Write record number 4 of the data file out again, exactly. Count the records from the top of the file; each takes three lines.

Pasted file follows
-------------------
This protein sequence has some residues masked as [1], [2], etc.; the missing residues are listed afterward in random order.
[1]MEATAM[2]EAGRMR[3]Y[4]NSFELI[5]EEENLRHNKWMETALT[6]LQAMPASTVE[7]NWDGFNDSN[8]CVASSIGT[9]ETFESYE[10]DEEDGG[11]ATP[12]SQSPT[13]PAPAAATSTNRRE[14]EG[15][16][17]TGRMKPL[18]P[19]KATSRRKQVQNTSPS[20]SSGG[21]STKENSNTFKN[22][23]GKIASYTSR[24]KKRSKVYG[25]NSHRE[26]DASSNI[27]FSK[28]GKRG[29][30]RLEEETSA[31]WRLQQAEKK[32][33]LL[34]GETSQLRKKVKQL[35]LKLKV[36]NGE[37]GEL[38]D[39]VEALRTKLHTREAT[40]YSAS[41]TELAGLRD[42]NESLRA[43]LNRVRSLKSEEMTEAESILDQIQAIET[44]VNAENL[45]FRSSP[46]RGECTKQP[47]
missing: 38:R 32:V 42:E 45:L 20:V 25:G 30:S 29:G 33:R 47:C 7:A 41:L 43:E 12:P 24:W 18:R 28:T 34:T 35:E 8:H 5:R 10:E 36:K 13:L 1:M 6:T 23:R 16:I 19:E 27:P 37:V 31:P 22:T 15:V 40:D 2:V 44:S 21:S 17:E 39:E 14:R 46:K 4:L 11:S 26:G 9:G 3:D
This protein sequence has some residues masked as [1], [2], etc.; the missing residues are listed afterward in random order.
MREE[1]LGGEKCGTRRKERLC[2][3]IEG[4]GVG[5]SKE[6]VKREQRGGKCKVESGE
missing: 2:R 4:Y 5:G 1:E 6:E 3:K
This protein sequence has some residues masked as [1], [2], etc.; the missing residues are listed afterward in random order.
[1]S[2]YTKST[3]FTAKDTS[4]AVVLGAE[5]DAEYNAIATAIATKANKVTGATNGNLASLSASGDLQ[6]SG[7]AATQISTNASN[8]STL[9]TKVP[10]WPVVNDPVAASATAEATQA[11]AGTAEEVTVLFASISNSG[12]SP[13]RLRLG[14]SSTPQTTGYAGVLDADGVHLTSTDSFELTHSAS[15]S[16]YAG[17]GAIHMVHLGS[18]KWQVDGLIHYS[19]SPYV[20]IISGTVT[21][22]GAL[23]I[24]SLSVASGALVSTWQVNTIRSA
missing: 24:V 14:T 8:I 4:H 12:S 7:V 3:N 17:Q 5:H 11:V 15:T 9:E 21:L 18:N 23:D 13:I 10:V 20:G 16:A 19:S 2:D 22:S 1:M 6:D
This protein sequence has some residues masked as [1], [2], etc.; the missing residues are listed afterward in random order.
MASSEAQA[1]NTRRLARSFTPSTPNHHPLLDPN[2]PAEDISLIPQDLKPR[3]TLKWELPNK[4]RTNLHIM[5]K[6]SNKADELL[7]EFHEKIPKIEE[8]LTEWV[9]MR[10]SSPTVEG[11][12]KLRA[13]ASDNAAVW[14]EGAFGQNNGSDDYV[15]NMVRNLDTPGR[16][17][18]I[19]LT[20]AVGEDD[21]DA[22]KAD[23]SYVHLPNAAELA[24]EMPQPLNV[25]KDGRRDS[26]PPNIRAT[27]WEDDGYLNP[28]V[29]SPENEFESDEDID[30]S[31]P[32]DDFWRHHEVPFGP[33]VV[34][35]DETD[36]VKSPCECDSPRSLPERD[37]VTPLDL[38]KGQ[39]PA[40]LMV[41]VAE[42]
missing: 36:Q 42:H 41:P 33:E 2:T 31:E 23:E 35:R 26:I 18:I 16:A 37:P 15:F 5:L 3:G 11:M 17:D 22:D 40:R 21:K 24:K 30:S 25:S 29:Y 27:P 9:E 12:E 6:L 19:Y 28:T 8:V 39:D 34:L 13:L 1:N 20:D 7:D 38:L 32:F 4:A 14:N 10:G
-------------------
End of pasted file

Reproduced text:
This protein sequence has some residues masked as [1], [2], etc.; the missing residues are listed afterward in random order.
MASSEAQA[1]NTRRLARSFTPSTPNHHPLLDPN[2]PAEDISLIPQDLKPR[3]TLKWELPNK[4]RTNLHIM[5]K[6]SNKADELL[7]EFHEKIPKIEE[8]LTEWV[9]MR[10]SSPTVEG[11][12]KLRA[13]ASDNAAVW[14]EGAFGQNNGSDDYV[15]NMVRNLDTPGR[16][17][18]I[19]LT[20]AVGEDD[21]DA[22]KAD[23]SYVHLPNAAELA[24]EMPQPLNV[25]KDGRRDS[26]PPNIRAT[27]WEDDGYLNP[28]V[29]SPENEFESDEDID[30]S[31]P[32]DDFWRHHEVPFGP[33]VV[34][35]DETD[36]VKSPCECDSPRSLPERD[37]VTPLDL[38]KGQ[39]PA[40]LMV[41]VAE[42]
missing: 36:Q 42:H 41:P 33:E 2:T 31:E 23:E 35:R 26:I 18:I 16:A 37:P 15:F 5:L 3:G 11:M 17:D 22:D 40:R 21:K 24:K 30:S 25:S 29:Y 27:P 9:E 12:E 6:L 19:Y 28:T 8:V 39:D 34:L 13:L 1:N 20:D 7:D 38:L 32:F 4:A 14:N 10:G